Transforming education through technologyJanuary 14, 2018, 4:15 pm GMT
Clive Gibson is making it his business to incorporate technology into his teaching, and reaping the rewards. Gibson teaches physics to 11 to 18-year olds in Dubai, and builds his lessons in OneNote because he finds this promotes independent learning and allows all students to become more proficient in his subject.
Digital transformation in schools begins with the way students learn. Technology impacts everything in classrooms from the way we collaborate, share ideas and connect with each other, to how we leverage content generated daily by students and teachers. This new way of collaborating has created a new learning context and paradigm for schools, students and teachers. The impact is far-reaching; as it teaches students imperative skills needed to master the changing dynamics of the modern and digitally transforming workplace.
It was with this in mind that Microsoft recently announced a new set of educational products and services, inspired by teachers and students. These include Windows 10 S, new experiences in Microsoft Teams, new features in Minecraft and mixed reality, as well as a range of devices suited specifically to education.
As devices and technology become more accessible, and the capabilities grow, we can unlock the potential for all students to learn, closing the skills gap and empowering the 1.4 billion students in the world to achieve more.
Actively using technology to enhance the classroom
Shifting focus to the Middle East and Africa, where 60% of the population is under 25 and youth is the fastest growing segment, it has never been more important to ensure that technology benefits the youth to become tomorrow's leaders. And teachers across the region agree.
A new education survey of nearly 650 teachers in the Middle East and Africa, shared at the annual BETT Middle East 2017 event, found that these teachers believe school leaders should lead the transformation in education.
Additionally, 50% reported that technology is used in their institutions. The majority said virtual collaboration is a key skill required by students, and 39% believe students who lack digital literacy skills will be limited in terms of career options.
That's why teachers like Gibson are finding innovative ways to incorporate technology into their classrooms and lesson plans.
"With this approach, I have seen every student improve their grades. The 'lower ability' and 'disaffected' students also improve immensely," says Gibson. "My vision is to have all students working at their own rate; some students need more time with new concepts and others will be able to move onto extension material. [In this way] students are taking control of their own learning and developing their research and critical thinking skills."
New classroom experiences in Microsoft Teams build on this idea of collaboration and personalised learning. It becomes a digital hub for the classroom, where teachers and students come to collaborate and learn.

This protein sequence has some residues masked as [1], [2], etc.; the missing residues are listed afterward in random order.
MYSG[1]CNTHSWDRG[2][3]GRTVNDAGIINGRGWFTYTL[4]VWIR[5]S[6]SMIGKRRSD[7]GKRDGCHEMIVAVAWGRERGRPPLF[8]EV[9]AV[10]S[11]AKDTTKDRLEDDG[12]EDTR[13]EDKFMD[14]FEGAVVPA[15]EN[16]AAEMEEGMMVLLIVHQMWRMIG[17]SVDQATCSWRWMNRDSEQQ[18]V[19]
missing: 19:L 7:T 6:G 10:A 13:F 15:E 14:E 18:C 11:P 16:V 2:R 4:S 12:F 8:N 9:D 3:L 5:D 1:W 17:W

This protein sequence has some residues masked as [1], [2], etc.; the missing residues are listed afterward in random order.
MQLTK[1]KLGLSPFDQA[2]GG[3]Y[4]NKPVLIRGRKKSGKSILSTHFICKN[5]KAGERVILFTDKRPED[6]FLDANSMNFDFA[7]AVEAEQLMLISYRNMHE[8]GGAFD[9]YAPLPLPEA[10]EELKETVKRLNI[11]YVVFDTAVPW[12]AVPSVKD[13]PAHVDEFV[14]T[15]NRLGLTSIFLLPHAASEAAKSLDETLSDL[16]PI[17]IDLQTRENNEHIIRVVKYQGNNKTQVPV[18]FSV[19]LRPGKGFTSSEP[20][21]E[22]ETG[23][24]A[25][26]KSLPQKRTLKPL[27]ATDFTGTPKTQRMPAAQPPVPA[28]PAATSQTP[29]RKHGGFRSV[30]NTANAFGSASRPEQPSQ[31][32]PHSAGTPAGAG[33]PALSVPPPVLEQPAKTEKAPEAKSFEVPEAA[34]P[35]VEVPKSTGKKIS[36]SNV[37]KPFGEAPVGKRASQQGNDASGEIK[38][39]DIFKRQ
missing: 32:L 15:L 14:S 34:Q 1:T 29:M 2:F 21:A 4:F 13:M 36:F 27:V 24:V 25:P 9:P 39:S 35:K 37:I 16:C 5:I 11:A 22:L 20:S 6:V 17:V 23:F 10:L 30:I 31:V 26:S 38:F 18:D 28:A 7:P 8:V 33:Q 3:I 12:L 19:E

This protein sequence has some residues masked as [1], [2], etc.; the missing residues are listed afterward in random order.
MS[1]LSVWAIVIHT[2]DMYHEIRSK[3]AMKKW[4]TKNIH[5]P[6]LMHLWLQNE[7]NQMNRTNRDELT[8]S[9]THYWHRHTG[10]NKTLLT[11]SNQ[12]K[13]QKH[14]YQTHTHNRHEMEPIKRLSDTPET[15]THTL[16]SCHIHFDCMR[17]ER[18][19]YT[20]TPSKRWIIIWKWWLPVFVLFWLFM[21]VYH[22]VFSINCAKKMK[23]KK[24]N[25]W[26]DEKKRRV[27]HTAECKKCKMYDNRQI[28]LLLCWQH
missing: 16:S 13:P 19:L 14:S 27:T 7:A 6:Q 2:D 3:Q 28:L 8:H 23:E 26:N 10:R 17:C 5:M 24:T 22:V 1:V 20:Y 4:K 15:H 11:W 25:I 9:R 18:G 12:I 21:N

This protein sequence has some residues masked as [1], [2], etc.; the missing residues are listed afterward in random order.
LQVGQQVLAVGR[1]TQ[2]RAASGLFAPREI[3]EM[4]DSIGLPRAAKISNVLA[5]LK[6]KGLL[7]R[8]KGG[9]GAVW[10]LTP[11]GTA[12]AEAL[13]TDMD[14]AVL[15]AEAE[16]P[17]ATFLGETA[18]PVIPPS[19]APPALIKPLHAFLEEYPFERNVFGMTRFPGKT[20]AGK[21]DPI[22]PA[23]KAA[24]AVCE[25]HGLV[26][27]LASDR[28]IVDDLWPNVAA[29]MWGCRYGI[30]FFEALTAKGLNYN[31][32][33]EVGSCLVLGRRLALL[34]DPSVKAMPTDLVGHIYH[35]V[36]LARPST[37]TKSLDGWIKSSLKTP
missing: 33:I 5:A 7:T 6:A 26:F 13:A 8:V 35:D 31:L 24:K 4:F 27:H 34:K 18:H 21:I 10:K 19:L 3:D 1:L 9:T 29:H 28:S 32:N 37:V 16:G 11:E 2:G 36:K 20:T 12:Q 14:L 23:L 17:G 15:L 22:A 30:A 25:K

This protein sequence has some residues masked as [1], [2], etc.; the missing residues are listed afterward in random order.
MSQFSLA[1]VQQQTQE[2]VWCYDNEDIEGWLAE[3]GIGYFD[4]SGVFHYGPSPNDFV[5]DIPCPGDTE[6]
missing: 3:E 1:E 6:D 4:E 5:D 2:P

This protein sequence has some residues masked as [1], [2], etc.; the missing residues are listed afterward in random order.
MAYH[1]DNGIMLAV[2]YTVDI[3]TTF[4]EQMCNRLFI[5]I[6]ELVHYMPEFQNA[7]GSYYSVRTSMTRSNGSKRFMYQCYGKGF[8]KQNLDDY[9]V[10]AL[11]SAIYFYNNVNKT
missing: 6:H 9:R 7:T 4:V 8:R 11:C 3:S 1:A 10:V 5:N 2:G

With tools like OneNote Class Notebooks and new assignment and quiz experiences, teachers can easily distribute content, grade work, personalise learning, and communicate with students, parents and staff.
Adopting the right tools for the most effective learning
This is all part of the ultimate goal to empower teachers and students to teach and learn through doing and exploring. While great technology can never replace great teaching, it's essential that schools have access to the right tools that will help drive the most effective learning.
Minecraft is a tool that has the power to transform learning on a global scale. By creating a virtual world and then exploring it, students can simulate the real world. Teachers in more than 100 countries around the world are using Minecraft: Education Edition to teach digital citizenship, inspire creative problem-solving and enable student-centred explorations across the curriculum.
As digital becomes further entrenched in our personal and working lives, it's imperative for young people to have access to a computer science and coding education. This way they are able to not only learn foundational subject matter, but also develop critical computational-thinking and employability skills.
That's why during the Computer Science Education Week, Microsoft initiated the Minecraft coding tutorial with Code.org called 'Minecraft Hour of Code Designer'. Aimed at students and educators, this tutorial was specially designed for the Hour of Code campaign.
The new Code Builder for Minecraft: Education Edition is another brand-new feature that allows educators and students to explore, create, and play in an immersive Minecraft world; and is designed to inspire students to learn the basics and power of coding by combining the open worlds of Minecraft with popular learn-to-code platforms.
A more immersive learning experience for future success
It's critical that we look at creating immersive and inclusive learning experiences that inspire lifelong learning. Creating a strong foundation and a lasting vision for how a school can truly improve its students' learning outcomes and future success, is the most successful starting point. Technology naturally becomes a service to bring the vision to fruition.
Better education, combined with early access to the tools used in the modern workplace, could transform the Middle East and Africa's young developing economies into the leading source of new workers in the global market.
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